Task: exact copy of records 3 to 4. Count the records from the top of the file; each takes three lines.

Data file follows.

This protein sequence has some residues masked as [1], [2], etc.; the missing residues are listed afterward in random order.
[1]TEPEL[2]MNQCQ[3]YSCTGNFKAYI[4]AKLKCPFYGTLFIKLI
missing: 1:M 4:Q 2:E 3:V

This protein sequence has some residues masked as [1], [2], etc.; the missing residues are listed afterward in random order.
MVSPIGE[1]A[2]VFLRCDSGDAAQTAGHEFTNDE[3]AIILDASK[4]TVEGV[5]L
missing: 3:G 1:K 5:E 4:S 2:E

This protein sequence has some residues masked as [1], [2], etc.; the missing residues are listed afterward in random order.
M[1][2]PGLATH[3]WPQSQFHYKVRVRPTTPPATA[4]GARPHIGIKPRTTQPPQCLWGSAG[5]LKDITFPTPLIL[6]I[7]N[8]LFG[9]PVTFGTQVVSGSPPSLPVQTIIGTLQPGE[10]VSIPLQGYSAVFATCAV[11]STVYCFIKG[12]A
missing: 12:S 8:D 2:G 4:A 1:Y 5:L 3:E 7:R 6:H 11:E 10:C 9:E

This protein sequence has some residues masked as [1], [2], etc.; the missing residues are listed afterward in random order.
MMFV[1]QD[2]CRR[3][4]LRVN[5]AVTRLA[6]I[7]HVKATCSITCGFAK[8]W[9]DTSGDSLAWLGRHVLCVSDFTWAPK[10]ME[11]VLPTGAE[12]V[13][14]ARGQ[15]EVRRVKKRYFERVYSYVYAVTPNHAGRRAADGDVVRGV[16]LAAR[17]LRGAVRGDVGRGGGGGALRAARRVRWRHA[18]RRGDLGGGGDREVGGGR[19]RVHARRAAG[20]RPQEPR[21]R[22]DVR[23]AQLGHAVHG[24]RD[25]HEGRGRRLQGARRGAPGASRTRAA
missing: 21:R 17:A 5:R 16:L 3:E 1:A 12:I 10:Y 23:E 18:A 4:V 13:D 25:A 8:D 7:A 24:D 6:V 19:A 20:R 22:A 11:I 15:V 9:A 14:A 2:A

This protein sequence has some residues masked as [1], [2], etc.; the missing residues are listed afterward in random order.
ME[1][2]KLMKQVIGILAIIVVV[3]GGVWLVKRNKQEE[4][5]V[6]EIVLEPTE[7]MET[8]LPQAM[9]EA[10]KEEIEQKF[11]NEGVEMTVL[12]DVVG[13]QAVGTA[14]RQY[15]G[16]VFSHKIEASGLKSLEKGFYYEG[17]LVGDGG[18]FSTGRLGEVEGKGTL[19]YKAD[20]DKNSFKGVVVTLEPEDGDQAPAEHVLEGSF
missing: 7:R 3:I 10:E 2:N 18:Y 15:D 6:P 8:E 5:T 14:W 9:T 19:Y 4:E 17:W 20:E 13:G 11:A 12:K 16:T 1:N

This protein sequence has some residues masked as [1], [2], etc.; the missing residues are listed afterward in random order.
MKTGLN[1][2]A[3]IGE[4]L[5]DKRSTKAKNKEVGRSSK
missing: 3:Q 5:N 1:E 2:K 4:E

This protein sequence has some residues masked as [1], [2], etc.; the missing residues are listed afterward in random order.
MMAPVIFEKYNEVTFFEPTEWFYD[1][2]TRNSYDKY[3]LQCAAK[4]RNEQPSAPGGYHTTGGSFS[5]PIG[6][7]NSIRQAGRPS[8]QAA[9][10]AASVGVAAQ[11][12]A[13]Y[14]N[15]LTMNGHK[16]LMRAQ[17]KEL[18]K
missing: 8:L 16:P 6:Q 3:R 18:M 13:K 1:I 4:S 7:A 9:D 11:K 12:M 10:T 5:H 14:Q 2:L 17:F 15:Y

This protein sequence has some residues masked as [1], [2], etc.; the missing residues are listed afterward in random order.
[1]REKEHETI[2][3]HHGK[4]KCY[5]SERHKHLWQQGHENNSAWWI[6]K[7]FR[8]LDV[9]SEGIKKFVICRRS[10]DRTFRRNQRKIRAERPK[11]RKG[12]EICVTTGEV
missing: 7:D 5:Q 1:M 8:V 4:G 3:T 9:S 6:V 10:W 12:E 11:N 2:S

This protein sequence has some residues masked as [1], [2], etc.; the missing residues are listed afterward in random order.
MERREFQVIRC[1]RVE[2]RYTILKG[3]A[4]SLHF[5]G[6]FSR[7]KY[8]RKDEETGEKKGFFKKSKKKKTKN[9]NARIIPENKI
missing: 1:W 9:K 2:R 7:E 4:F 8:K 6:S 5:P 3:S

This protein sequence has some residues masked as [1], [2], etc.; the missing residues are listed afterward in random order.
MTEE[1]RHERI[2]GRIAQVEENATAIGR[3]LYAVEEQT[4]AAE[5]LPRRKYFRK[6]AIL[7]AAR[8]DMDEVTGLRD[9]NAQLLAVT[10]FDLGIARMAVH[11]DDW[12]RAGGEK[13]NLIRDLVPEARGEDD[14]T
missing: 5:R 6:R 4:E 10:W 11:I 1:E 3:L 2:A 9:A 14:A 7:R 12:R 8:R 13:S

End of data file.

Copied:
This protein sequence has some residues masked as [1], [2], etc.; the missing residues are listed afterward in random order.
M[1][2]PGLATH[3]WPQSQFHYKVRVRPTTPPATA[4]GARPHIGIKPRTTQPPQCLWGSAG[5]LKDITFPTPLIL[6]I[7]N[8]LFG[9]PVTFGTQVVSGSPPSLPVQTIIGTLQPGE[10]VSIPLQGYSAVFATCAV[11]STVYCFIKG[12]A
missing: 12:S 8:D 2:G 4:A 1:Y 5:L 3:E 7:R 6:H 11:E 10:C 9:E

This protein sequence has some residues masked as [1], [2], etc.; the missing residues are listed afterward in random order.
MMFV[1]QD[2]CRR[3][4]LRVN[5]AVTRLA[6]I[7]HVKATCSITCGFAK[8]W[9]DTSGDSLAWLGRHVLCVSDFTWAPK[10]ME[11]VLPTGAE[12]V[13][14]ARGQ[15]EVRRVKKRYFERVYSYVYAVTPNHAGRRAADGDVVRGV[16]LAAR[17]LRGAVRGDVGRGGGGGALRAARRVRWRHA[18]RRGDLGGGGDREVGGGR[19]RVHARRAAG[20]RPQEPR[21]R[22]DVR[23]AQLGHAVHG[24]RD[25]HEGRGRRLQGARRGAPGASRTRAA
missing: 21:R 17:A 5:R 16:L 3:E 1:A 12:I 10:Y 23:E 18:A 4:V 13:D 25:A 8:D 7:A 24:D 6:V 19:A 20:R 22:A 11:I 15:V 9:A 14:A 2:A